Attitudes towards experimentation with women’s bodies and images push women out of the industry before they even have a chance to start. In 2015, Maddie Zug, a senior at Thomas Jefferson High School for Science and Technology, wrote a comment on the washington post about her experience as one of a handful of colleagues tasked with using Lena’s image for a coding project. The teacher warned her not to look for the picture. Of course, the first thing everyone in that computer room did was look for the original and pull the entire center crease on their screens.
“I was 16 at the time and had a hard time believing that I belonged in a male-dominated computer science class,” Zug wrote. “I tried to block the boy’s sexual comments. Why does an advanced school of science, technology, engineering and mathematics use a playboy A switch in his classrooms?”
Today, female tech students still have many of the same complaints as when they started: gender pay gaps, advancement opportunities that are biased toward men, and sexist attitudes are still on the rise in tech. Going through a computer class where the week’s lesson is a story about a bunch of guys and their clueless game buddies is salt in the wound.
Although Lena is now in her seventies and a grandmother, she doesn’t seem to have any strong opinions about the use of her image. Although the test image still haunts our modern machines like a nostalgic nod, current image processing researchers occasionally use it in their work. But in recent years, several journals and institutions have announced that they will completely ban submissions featuring Lena, including the Optical Society, the Society for Industrial and Applied Mathematics, and the entire family of about 150 Nature magazines.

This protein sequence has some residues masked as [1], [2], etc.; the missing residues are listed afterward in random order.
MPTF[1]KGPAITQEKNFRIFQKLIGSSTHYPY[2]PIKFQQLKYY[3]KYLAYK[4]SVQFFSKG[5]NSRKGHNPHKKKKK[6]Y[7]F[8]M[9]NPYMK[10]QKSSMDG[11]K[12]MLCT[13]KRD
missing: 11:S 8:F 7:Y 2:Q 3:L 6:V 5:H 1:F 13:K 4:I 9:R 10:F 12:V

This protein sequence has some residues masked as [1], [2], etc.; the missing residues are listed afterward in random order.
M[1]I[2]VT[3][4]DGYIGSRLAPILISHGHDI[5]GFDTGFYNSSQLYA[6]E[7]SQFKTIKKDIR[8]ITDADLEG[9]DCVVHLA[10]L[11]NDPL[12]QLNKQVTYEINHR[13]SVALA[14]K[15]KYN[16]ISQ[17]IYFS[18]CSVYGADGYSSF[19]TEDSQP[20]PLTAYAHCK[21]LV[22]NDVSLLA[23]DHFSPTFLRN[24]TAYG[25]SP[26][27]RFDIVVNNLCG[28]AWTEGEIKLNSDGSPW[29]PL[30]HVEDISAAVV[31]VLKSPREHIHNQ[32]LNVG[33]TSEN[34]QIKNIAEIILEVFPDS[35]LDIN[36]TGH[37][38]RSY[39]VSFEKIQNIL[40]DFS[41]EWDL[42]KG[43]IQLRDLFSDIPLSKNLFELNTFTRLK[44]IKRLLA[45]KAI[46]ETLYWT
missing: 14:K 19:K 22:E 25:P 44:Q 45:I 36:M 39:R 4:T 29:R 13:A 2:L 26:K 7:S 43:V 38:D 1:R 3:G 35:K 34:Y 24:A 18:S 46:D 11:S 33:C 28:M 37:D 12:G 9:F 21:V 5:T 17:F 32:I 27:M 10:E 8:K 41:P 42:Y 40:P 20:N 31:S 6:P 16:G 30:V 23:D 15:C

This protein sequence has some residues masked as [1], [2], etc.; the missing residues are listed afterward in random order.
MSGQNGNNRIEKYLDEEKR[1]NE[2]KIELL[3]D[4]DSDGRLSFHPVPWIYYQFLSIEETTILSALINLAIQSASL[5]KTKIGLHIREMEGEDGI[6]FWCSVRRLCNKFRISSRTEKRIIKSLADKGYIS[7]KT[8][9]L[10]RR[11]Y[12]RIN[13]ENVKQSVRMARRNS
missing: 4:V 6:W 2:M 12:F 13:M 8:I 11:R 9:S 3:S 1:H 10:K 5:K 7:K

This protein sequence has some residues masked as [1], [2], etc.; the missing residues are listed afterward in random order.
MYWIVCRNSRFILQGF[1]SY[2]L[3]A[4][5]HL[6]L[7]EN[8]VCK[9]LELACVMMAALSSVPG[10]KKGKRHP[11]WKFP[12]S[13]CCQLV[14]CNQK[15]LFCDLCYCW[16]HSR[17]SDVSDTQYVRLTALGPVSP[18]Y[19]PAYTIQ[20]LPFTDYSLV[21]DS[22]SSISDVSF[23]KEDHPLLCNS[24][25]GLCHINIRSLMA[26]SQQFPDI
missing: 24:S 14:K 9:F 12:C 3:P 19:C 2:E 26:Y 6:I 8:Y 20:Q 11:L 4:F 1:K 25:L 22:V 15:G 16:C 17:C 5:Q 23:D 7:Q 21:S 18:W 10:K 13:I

For some in the picture world, Lena has simply outlived her usefulness. In his farewell letter in 2018 as editor-in-chief of the magazine IEEE Transactions, Scott Acton challenged his colleagues to think beyond the old standbys. The Lena crop contains about 260,000 pixels – pretty good for its time. iPhone 11 image released in 2019 has more than 12,000,000.
Five years after Lena’s Miss November, the Apple II would be the first graphics-enabled personal computer to enter American homes. However, before image processing reached the masses, people were satisfied with what they had: text assembled into mosaics.
Adjusted according to How Sex Changed the Internet and How the Internet Changed Sex: An Unexpected Story by Samantha Cole. © 2022 workers
Image: Courtesy of Workman
How the “Playboy” switcher became part of JPEG creation